industry forecast ❖ hour specialty coffees and teas will be included, and most importantly, complimentary shore excursions. Overall, the river cruising provides an intimate experience – we have an average of 130 passengers on board. Bertram: Who is the ideal river cruise guest today? Also, average age? Beebe: Today’s river cruiser spans a variety of age groups depending on cruise line, destination and itinerary, but tends to be slightly older in age (45+), affluent, well-educated and well-traveled. Most are avid cruisers, having “graduated” from the contemporary mega-ship lines, and are looking for a more enriching, personalized and intimate experience. Although American Cruise Lines passengers tend to be older in age (55+), we have seen an increase in younger and multi-generational bookings.

Germany’s Rhine River enchants passengers on the Avalon Panorama.

Clark: It is an experienced traveler with reasonable affluence and most likely a past ocean cruiser. The average age has not changed (typically 50- 70). We do, however, see younger clients on shorter, four- to seven-night itineraries and choosing theme cruises such as wine/food, music/jazz or art in France. Marnell: The river cruise guest is 22 December 2011

typically a bit older, averaging 55+ years, well-educated and interested in the destination. They enjoy seeing, exploring and discovering new sights, learning about cultures, and have an interest in the history, arts and culture of where they are traveling. The age range has stayed similar through the years and may have dropped slightly as the baby boomer generation has become more active river cruisers. Schreiner: Anyone can be an ideal guest; we really do attract a wide range of ages and interests. Most of our guests are well-traveled and many have experienced ocean cruising before.  We also attract land tour clients who appreciate in-depth cultural tours, but don’t want to be in a motorcoach all day and a different hotel each night. Our cruises in Europe are attractive to younger cruisers – we offer Active Walker options on many of our shore excursions and have free bikes.  Young: Our core river cruise client today is 55 years old and over. Many are retired or empty nesters who travel extensively.  Ninety percent of all river cruisers are previous ocean cruisers.    Bertram: We’ve seen more river cruise ships being built. What does your line have coming up? Also, what are new features and innovations onboard? Beebe: American Cruise Lines’ brand new 140-passenger authentic sternwheeler, Queen of the Mississippi, debuts Aug. 11, 2012. Her inaugural cruise from New Orleans to Memphis brings back the first brand-new overnight paddlewheeler on the Mississippi in nearly 20 years. Queen of the Mississippi will boast 75 passenger staterooms larger than those on any former Mississippi riverboat, spacious private balconies and all of the amenities today’s travelers expect, while maintaining the elegance and traditional Victorian appearance.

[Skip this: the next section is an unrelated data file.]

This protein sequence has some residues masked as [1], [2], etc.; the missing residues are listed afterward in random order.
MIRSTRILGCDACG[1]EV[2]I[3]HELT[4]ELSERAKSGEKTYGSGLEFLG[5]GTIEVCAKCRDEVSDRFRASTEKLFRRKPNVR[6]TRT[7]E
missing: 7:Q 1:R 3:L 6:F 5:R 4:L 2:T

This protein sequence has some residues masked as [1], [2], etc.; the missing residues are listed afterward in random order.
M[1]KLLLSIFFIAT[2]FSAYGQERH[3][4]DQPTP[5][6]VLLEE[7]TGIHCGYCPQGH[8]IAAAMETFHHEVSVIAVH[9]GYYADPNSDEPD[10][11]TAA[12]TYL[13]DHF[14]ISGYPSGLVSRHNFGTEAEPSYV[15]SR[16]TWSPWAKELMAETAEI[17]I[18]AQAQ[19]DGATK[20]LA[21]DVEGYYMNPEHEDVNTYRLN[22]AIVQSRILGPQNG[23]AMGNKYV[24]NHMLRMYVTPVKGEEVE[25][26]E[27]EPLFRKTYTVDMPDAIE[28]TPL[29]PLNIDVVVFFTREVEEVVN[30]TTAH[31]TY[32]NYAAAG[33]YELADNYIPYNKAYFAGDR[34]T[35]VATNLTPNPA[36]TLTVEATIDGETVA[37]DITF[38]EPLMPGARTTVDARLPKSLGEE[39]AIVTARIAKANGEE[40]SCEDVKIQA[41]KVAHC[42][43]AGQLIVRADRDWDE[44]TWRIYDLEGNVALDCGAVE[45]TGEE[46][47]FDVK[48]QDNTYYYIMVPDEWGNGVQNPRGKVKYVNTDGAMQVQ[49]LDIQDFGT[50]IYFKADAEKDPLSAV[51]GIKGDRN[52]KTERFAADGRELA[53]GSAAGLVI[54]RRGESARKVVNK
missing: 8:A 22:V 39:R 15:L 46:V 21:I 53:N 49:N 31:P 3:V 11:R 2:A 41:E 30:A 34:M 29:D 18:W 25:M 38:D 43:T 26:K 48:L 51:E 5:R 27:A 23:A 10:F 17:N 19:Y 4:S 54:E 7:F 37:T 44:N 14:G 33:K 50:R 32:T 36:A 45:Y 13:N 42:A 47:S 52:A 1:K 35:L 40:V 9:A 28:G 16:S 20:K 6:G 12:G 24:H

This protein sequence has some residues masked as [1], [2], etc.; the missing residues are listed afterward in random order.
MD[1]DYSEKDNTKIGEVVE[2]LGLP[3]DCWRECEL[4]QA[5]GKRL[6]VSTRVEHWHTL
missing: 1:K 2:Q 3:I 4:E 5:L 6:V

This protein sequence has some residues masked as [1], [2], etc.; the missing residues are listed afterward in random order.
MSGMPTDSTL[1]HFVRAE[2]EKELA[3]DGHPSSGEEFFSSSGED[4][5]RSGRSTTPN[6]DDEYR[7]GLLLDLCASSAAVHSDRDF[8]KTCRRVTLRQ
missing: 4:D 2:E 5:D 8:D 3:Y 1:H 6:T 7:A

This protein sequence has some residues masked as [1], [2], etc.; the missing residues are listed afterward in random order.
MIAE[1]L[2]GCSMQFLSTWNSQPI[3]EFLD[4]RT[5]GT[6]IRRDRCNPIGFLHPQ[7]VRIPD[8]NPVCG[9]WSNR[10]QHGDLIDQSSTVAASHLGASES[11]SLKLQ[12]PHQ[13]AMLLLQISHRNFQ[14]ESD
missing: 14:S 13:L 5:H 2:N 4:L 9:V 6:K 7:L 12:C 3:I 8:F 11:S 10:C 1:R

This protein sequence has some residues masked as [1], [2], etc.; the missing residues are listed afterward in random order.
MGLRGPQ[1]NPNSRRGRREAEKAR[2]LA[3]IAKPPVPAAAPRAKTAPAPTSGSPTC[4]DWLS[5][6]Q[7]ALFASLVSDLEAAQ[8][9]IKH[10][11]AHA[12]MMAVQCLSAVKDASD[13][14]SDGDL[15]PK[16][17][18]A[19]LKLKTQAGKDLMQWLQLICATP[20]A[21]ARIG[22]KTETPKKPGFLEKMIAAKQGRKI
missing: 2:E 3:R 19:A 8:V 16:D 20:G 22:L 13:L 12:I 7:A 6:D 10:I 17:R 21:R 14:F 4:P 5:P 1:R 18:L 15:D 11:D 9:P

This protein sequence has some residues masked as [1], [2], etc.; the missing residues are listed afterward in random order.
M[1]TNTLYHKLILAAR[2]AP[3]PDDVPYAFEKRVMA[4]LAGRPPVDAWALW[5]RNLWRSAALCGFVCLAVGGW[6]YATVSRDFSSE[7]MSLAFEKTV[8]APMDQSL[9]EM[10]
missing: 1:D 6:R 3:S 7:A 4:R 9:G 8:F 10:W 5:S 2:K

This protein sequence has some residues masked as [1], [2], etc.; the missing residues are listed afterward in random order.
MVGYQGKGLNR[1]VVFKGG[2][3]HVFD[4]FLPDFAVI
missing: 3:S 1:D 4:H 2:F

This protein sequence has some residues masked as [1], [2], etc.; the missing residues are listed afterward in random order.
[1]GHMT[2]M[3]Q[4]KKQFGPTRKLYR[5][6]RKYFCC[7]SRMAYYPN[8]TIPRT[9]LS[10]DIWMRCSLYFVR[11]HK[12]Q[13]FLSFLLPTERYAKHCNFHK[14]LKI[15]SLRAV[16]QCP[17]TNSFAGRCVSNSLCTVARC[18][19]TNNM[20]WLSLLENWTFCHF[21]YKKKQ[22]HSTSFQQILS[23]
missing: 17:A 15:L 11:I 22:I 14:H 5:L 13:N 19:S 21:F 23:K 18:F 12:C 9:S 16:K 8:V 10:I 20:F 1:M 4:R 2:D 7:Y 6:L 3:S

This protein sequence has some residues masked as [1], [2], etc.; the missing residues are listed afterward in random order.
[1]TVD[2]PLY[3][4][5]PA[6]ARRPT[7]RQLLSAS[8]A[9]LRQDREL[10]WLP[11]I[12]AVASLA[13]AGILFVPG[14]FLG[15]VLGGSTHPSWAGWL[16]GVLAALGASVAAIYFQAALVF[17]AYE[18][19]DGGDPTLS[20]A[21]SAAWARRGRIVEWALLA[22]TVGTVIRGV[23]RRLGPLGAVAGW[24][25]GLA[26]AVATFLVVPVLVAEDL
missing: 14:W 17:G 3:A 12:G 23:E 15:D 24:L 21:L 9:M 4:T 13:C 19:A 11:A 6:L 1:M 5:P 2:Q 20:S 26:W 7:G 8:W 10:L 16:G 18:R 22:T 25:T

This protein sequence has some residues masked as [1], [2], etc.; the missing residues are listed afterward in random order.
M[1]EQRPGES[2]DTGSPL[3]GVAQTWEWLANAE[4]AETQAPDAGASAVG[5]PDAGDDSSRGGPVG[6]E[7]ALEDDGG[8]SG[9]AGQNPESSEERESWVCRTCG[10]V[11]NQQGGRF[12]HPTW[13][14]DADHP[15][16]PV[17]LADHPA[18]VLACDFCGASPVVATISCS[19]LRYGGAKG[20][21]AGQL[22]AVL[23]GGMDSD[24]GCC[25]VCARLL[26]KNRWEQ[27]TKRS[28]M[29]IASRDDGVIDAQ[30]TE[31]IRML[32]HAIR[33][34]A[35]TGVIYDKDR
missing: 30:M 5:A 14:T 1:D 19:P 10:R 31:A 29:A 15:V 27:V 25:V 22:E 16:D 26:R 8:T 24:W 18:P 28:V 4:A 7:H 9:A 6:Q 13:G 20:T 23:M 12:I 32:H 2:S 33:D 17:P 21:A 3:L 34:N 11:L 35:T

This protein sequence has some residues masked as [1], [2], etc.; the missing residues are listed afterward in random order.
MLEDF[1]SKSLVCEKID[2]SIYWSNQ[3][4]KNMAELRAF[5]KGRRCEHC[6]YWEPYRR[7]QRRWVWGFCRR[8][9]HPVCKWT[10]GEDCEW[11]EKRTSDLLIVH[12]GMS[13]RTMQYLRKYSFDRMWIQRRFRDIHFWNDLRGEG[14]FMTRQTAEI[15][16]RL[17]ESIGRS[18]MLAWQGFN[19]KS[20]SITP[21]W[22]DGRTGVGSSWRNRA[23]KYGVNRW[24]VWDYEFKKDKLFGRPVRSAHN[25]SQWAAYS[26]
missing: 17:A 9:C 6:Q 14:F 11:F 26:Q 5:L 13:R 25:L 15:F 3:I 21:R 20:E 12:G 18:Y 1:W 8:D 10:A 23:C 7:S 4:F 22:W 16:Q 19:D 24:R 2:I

Queen of the Mississippi will operate over the entire Mississippi River system with the option of cruising at significantly higher speeds to make more itineraries possible than ever before, longer visits to river towns and less night traveling. A number of unique seven-, 10-, and 14-day cruises are planned, taking passengers as far north as St. Paul on the Mississippi River and as far east as Pittsburgh on the Ohio River. An authentic paddlewheel supported by Z-drive assist makes for a quicker, smoother and more environmentallyfriendly cruise. The latest communication technology aboard will ensure the best in safety regulations, service efficiency and passenger satisfaction. Clark: In 2012 we are introducing two new ships in Europe and one new ship on the Mekong. In Europe, we have introduced a new class of “Suite” ships. The Avalon Panorama, christened this past May, offers 200-square-foot staterooms with a wall of glass facing the river bank and a seven-foot-wide window that opens, creating an indoor balcony with seating for four. The two new Europe ships will also be the “Panorama” class. Our ships include the “Comfort Collection” bedding, marble bathrooms and L’Occitane bath products. The Avalon Angkor on the Mekong will be a small 32-passenger ship. Due to the shallow draft, the Avalon Angkor is the only one sailing from the city center of Siem Reap, Cambodia to Ho Chi Minh City, Vietnam. But she will include the amenities that guests of Avalon in Europe have come to expect. Marnell: Viking River Cruises is embarking on a $250-million fleet development program. In 2011, we celebrated the launch of Viking Emerald along China’s Yangtze River and Viking Prestige on Europe’s Danube River. In 2012, we will be introducing six new vessels in Europe, which we are collectively